The University of Montana is projected this fiscal year to close roughly half of the $10 million budget shortfall it needs to make up in the next several years, according to a UM official.
"I hear people say we're not making progress, but we are," said Rosi Keller, vice president of administration and finance. "We still have a ways to go, but we are definitely making progress."
Thursday, Keller presented UM's 2019 fiscal year finances to the UM budget committee following approval of campus budgets last week by the Montana Board of Regents. She also answered questions after the meeting about how the budget reflects other efforts at UM, such as a plan to reduce faculty.
UM projects $129.4 million in general fund operating revenue for the 2019 fiscal year. In addition to tuition and state support, the revenue includes a transfer of $7.8 million from unspent funds last fiscal year, investment income, and enrollment reserves, an infusion Keller said UM anticipated making.
Throughout the meeting, the finance vice president repeatedly pointed to the enrollment drop as the reason UM's finances don't hit benchmarks. For instance, UM spends $14,109 per student, roughly $1,000 more than the system average and 18 percent more than it spent in the 2015 fiscal year.
"It's just the result of the decline in enrollment," Keller said.
At the same time, she said the campus is making progress. In January, UM President Seth Bodnar announced the flagship needed to close a roughly $10 million budget gap over the next four years, and Keller said after the meeting the recent voluntary staff and faculty buyouts and other savings would close some $5 million of that shortfall.
However, she said the $10 million does not account for inflationary increases, such as salary bumps and utility hikes, nor does it reflect any additional revenue, such as for increased enrollment. She also said even with the transfer of funds this year, UM has "several million" dollars in reserve, a concern raised at the Board of Regents last week for campuses in general.
UM has been working to address a budget shortfall due to an enrollment slide; it has lost 28.5 percent of its full-time students from spring 2011 to last spring. This summer, the campus boosted summer enrollment, and its projected loss of freshmen this fall isn't as steep as it has been on average the last few years.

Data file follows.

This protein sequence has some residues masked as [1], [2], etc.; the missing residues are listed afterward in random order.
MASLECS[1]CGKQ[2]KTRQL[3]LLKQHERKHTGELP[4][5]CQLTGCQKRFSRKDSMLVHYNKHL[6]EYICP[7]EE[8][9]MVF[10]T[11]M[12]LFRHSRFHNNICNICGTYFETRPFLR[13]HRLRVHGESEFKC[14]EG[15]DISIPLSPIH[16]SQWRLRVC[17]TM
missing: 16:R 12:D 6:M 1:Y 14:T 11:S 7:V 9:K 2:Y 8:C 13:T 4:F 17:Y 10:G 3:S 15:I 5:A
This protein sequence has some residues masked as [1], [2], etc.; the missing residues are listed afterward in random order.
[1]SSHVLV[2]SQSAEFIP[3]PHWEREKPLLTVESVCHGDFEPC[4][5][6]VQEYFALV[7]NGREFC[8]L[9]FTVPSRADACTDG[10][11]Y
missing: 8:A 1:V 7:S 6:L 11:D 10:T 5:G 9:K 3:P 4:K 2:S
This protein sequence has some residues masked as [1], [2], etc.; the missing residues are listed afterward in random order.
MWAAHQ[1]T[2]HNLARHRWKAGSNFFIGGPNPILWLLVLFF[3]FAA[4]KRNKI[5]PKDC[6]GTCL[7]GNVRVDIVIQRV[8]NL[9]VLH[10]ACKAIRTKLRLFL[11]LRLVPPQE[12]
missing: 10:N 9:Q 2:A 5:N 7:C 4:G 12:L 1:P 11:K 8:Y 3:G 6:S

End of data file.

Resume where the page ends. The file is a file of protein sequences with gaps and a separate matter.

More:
In May, Bodnar released a proposal recommending 50 faculty reductions, and the provost's office will request more specific budget goals next week. The approved budget shows UM lost 16 contract faculty from the actual 2018 fiscal year budget to the current projected budget, and it has lost 13 percent of faculty since 2015.
It's budgeted for 571 faculty this year.
However, Keller said the 16 losses don't go toward the 50 cuts proposed earlier. UM is budgeted for 1,191 total faculty and staff full time equivalents, compared to 1,260 it had budgeted for last fiscal year; its actual faculty and staff total landed at 1,191 last year.
Although the overall general fund has ticked up 1 percent, Keller noted it has dropped nearly $12 million since the 2015 fiscal year to $129.9 million in 2019, and UM already has made significant decreases in operations.
The campus spends some 88 percent on personnel compared to the target 75 percent, but Keller said UM is aware of the imbalance and is working to save money on salaries going forward.
She also said UM has budgeted conservatively.
At the meeting, one committee member said staff were concerned about the drop in international student enrollment and asked if UM had started recruiting overseas again after letting an international recruiter job go unfilled. International students represent full fare as nonresidents, and have been sought after across the country.
Vice president for enrollment management Cathy Cole said she had hired an international recruiter, and the professional was already at work in Asia. "She's on the ground. And making good progress."